local quantifier should be used consistently on all
declarations and definitions of the token, tag or alignment tag. The
alternative external name should only be given on the first occasion
however. Thereafter the object is identified by its internal name.
The basic form of a token declaration is:
( make_tokdec token_id ( arg1 ... argn ) res )where the token
token_idis declared to take argument sorts
argnand deliver the result sort
res. These sorts are given by their sort names,
bitfield_varietyetc. For a token with no arguments the declaration may be given in the form:
( make_tokdec token_id res )A token may be declared any number of times, provided the declarations are consistent.
This basic declaration may be modified in the ways outlined above to specify the external token name.
The basic form of a token definition is:
( make_tokdef token_id ( arg1 id1 ... argn idn ) res def )where the token
token_idis defined to take formal arguments
argnrespectively and have the value
def, which is a construct of sort
res. The scope of the tokens
For a token with no arguments the definition may be given in the form:
( make_tokdef token_id res def )A token may be defined more than once. All definitions must be consistent with any previous declarations and definitions (the renaming of formal arguments is allowed however).
This basic definition may be modified in the ways outlined above to specify the external token name.
The basic form of an alignment tag declaration is:
( make_al_tagdec al_tag_id )where the alignment tag
al_tag_idis declared to exist.
This basic declaration may be modified in the ways outlined above to specify the external alignment tag name.
The basic form of an alignment tag definition is:
( make_al_tagdef al_tag_id def )where the alignment tag
al_tag_idis defined to be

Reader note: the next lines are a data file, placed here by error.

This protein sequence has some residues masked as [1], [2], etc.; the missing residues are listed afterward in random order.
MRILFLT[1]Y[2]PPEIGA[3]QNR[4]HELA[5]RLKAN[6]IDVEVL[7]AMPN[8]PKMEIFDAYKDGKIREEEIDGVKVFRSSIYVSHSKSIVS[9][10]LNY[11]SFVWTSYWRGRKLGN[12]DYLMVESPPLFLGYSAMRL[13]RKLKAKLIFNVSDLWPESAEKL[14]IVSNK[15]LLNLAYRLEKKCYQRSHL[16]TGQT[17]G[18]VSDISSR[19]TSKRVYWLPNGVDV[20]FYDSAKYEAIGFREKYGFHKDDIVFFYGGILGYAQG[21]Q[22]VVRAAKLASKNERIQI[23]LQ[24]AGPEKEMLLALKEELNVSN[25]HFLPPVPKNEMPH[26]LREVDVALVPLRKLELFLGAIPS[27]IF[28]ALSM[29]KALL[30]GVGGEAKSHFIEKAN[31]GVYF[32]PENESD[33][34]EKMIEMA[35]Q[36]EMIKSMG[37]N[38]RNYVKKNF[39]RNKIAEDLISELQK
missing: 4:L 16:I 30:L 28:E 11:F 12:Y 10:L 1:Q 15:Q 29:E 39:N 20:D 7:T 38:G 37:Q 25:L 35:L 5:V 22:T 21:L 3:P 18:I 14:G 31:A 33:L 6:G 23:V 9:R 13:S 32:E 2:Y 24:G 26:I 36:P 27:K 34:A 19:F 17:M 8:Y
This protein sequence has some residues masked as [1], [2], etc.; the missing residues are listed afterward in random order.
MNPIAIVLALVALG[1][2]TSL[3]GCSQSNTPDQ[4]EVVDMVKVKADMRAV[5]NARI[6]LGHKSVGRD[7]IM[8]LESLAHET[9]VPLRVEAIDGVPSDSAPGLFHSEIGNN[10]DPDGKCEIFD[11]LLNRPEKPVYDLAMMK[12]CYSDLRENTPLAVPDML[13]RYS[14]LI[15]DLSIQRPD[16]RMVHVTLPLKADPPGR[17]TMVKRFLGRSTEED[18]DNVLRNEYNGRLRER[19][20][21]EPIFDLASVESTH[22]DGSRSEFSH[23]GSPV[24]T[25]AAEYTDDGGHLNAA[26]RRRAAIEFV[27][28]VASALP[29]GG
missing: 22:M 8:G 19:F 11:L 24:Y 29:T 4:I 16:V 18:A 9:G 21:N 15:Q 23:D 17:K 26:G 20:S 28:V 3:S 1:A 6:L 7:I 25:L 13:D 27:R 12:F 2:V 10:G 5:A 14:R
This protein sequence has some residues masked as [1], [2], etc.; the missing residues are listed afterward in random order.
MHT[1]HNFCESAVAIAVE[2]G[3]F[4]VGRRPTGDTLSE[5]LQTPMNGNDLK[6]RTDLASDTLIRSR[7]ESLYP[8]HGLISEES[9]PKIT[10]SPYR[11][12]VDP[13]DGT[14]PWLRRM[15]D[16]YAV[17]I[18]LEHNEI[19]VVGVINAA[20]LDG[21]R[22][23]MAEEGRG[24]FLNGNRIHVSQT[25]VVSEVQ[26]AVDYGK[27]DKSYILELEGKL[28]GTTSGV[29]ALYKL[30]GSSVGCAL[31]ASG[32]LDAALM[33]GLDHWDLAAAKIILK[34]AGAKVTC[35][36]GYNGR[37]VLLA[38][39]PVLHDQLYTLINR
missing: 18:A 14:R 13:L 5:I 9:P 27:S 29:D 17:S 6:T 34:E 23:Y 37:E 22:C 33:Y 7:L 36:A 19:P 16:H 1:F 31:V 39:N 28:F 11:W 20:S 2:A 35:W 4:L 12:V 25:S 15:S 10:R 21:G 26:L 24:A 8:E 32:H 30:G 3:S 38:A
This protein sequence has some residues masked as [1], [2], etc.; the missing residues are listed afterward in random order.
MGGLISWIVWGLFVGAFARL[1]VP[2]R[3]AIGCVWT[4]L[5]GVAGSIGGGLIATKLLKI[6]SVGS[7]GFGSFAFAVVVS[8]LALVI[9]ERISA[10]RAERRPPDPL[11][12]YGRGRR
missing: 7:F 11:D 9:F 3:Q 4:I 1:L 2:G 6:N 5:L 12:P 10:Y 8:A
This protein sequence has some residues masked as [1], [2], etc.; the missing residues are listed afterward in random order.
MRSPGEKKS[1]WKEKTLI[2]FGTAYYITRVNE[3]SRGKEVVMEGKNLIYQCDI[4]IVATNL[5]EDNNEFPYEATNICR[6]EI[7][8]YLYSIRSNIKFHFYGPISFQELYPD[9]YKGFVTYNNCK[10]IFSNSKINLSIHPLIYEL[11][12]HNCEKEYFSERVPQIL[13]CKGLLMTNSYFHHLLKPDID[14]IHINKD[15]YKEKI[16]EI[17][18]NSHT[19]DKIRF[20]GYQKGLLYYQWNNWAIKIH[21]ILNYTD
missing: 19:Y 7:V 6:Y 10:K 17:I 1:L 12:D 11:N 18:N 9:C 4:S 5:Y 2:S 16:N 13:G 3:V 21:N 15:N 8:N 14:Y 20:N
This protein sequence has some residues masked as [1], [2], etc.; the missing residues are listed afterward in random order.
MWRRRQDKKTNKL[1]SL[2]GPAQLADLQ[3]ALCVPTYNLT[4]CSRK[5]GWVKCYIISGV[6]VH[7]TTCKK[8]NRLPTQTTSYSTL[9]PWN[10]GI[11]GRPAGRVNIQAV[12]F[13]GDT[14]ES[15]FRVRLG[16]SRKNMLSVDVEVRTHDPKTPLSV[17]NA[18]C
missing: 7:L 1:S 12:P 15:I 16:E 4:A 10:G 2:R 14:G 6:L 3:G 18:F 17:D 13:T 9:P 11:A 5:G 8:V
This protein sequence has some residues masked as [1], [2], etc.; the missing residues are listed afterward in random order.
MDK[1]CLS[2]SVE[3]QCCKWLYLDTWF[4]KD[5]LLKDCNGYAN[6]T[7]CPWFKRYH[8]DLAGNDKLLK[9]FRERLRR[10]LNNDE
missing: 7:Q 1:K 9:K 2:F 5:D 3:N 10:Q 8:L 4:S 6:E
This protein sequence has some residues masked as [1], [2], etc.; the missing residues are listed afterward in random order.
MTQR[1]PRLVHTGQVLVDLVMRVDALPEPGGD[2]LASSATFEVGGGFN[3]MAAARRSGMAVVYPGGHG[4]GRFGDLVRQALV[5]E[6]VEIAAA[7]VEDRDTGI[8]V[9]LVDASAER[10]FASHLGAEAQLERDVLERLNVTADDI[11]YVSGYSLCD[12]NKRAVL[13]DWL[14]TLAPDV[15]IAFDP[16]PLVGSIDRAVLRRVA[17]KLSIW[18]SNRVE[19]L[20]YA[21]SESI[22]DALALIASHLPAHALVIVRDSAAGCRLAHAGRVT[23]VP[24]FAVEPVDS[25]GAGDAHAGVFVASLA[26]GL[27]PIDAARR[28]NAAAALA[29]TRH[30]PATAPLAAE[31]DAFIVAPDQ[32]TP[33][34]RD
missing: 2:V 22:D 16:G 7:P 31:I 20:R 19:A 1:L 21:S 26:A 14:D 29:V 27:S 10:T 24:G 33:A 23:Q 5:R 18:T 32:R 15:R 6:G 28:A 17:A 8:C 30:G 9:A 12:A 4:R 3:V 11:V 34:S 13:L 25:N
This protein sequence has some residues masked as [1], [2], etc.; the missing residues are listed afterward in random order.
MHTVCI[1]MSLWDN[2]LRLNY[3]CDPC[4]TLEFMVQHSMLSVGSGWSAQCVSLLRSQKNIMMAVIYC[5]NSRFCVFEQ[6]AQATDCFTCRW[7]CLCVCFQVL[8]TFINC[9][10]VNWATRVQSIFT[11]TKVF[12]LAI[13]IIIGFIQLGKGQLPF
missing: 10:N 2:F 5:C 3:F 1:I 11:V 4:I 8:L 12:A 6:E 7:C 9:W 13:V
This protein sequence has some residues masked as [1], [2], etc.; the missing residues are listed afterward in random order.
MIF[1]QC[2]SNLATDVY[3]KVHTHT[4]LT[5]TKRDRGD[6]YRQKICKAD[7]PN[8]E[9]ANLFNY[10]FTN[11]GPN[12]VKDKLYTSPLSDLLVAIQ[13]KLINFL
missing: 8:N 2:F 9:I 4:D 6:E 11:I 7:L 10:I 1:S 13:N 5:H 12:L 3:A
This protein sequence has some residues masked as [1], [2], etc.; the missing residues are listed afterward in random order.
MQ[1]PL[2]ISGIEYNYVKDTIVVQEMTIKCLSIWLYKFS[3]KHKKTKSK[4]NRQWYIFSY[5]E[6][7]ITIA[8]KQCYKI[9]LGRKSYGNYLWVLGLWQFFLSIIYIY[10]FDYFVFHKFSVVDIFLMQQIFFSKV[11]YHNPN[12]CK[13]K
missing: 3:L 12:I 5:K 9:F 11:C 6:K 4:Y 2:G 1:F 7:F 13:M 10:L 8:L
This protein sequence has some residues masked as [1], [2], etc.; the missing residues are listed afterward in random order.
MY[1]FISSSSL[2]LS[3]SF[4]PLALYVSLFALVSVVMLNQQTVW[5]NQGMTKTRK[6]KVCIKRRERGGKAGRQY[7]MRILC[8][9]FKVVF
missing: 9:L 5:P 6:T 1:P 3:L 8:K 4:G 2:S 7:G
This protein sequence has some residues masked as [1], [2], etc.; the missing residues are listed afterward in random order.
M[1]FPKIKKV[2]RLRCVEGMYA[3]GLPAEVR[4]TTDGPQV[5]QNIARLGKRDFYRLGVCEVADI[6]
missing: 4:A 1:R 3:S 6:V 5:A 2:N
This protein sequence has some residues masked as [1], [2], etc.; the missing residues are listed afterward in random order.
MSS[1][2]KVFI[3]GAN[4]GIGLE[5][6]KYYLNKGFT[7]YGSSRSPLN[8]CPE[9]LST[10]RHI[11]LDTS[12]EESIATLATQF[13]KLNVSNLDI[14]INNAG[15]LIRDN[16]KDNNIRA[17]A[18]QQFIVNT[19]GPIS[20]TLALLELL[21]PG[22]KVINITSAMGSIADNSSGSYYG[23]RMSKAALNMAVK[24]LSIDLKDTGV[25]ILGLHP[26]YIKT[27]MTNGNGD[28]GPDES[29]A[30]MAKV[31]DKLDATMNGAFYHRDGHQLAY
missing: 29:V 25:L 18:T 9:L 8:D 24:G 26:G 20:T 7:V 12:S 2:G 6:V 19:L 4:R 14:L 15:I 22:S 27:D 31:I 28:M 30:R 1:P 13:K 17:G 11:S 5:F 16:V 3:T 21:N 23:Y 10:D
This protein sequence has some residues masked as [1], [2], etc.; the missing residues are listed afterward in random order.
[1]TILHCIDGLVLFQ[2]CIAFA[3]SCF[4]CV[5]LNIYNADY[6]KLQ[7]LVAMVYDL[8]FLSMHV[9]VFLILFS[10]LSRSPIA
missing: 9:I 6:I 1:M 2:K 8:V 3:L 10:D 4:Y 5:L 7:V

def, which is a construct of sort
alignment. An alignment tag may be declared or defined more than once, provided the definitions are consistent.
This basic definition may be modified in the ways outlined above to specify the external alignment tag name.
The basic forms of a tag declaration are:
( make_id_tagdec tag_id info dec ) ( make_var_tagdec tag_id info dec ) ( common_tagdec tag_id info dec )where the tag
tag_idis declared to be an identity, variable or common tag with access information
info, which is an optional construct of sort
access, and shape
dec, which is a construct of sort
shape. A tag may be declared more than once, provided all declarations and definitions are consistent (including agreement of whether the tag is an identity, a variable or common).
These basic declarations may be modified in the ways outlined above to specify the external tag name.
The basic forms of a tag definition are:
( make_id_tagdef tag_id def ) ( make_var_tagdef tag_id info def ) ( common_tagdef tag_id info def )where the tag
tag_idis defined to be an identity, variable or common tag with value
def, which is a construct of sort
exp. Non-identity tag definitions also have an optional
info. A tag must have been declared before it is defined, but may be defined any number of times. All declarations and definitions must be consistent (except that common tags may be defined inconsistently) and agree on whether the tag is an identity, a variable, or common.
These basic definitions may be modified in the ways outlined above to specify the external tag name.
The input in read (and to a lesser extent decode) mode
is checked for shape correctness if the -check or -c
flag is passed to
tnc. This is not guaranteed to pick
up all shape errors, but is better than nothing.